by Dr.Carlos Gonzalez author and pediatrician
I have in my hands the book La crianza del niño. Lecciones de puericultura (Raising a Child: Lessons in Early Childhood Care) by Dr. Enrique Suñer Ordoñez, published in San Sebastián in 1939. Dr. Suñer had founded in 1923 the National School of Early Childhood Care, and after Franco’s triumph, he was again director of this institution and of the General Council of Official Medical Colleges# in Spain. In his book, between samples “of memory, admiration and affection to His Excellency the Head of the State, to our Generalisimo#”, he proposes to separate from their mothers the children of communist (reds) war widows and to give them in adoption to “national” families or to put them in institutions:
[…] to emphasize the necessary conduct to be followed with those children of our enemies today; of the orphans of parents who, within our territory, will surely received from their mothers an inoculation of resentment as deep as inextinguishable. […] are we to leave all these infantile and youthful souls in intimate contact with the source of the poison that causes hatred? Clearly NOT. […] It is necessary to erase this hatred; It is necessary to neutralize this poison with the only antidote that can make it inactive: with the use of a deep charity entrusted to our women, those of our Spain, those that lodge our feelings. Our Nation demands an immense effort from our families. This effort is the adoption in our very own homes if possible, in the establishments in which the destitute lodged ones can be watched, by women like godmothers or little mothers who will give them the affection, will attend to them and will care for them as if they were their own children. The adoption of these children of the enemy who hate us will be the only way to fight the great national problem that threatens us in the postwar period.”What other dictatorial regimes did in a clandestine form, the systematic kidnapping of the opposition’s children, in Spain was done in the open and it was written on paper. Perhaps that is the reason why the idea that certain mothers are dangerous for their children penetrated the Spanish System of infant and child care; not because they are going to mistreat them, but simply because they are going to educate them badly. The idea that certain children would be better in a “good family”, or even in an institution, rather than with their own mothers. Once established, that idea can be applied to other cases, and be served as moral justification for other attitudes.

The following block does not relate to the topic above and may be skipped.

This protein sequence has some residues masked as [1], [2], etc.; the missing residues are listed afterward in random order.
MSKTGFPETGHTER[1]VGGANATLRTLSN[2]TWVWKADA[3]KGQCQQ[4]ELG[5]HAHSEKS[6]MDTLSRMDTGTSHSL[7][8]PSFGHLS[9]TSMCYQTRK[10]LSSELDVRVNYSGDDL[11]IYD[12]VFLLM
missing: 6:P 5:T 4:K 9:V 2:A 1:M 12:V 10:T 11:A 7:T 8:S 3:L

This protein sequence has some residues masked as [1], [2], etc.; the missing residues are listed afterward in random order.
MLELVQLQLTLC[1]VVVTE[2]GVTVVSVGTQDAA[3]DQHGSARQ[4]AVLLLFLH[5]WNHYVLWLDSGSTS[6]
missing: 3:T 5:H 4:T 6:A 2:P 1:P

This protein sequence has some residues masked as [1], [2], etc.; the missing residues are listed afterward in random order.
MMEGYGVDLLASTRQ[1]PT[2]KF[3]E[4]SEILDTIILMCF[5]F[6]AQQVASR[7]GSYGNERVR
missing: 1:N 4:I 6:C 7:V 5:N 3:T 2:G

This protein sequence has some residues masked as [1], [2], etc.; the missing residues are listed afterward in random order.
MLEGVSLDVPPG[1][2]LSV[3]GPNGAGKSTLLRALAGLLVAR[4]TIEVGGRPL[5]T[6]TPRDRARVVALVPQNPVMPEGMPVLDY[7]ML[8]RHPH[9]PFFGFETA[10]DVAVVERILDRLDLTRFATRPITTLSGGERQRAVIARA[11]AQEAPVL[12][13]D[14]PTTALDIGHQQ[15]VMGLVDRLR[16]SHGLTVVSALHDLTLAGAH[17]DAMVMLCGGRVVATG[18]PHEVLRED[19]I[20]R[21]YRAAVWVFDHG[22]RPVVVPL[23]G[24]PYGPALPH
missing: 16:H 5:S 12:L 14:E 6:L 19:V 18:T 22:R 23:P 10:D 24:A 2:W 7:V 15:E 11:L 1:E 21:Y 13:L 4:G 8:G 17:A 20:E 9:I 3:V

There has never been a condemnation, a rupture, a solution of continuity in our childcare system. Thirty years later, the same people that after the war kidnapped the offspring of the ‘Red’, or other younger professionals, disciples or subordinates of the previous ones, continued kidnapping other children and giving them in adoption#. They were no monsters, they “simply” believed to have a superior knowledge and a superior right. They “knew” that some children, specially children of poor women or adolescent or unmarried mothers, were not going to be well attended by their own mothers; and therefore it was their duty to separate them from their mothers in order to find them a good family. That system needed the complicity or silence of hundreds or thousands of professionals, who hardly would have been able to sleep every night without convincing themselves that they were doing the right thing for the well-being of the child. And again, thirty years later, those same professionals or their younger disciples and subordinates continue separating the children from their mothers, without scruples, hesitations, or even remorse. Because they still believe that the children will be better away from their mothers.
The case of Habiba is not the only one, it is not unique. I have seen them with my own eyes, I have spoken with their lawyers, fellow pediatricians have explained to me their frustration when a mother of limited resources rejects the idea of asking for help to the social services: “no, there is where they take our children away”. In the Internet you can find similar stories of mothers and their children:http://judith-serra-estrela.lacoctelera.net/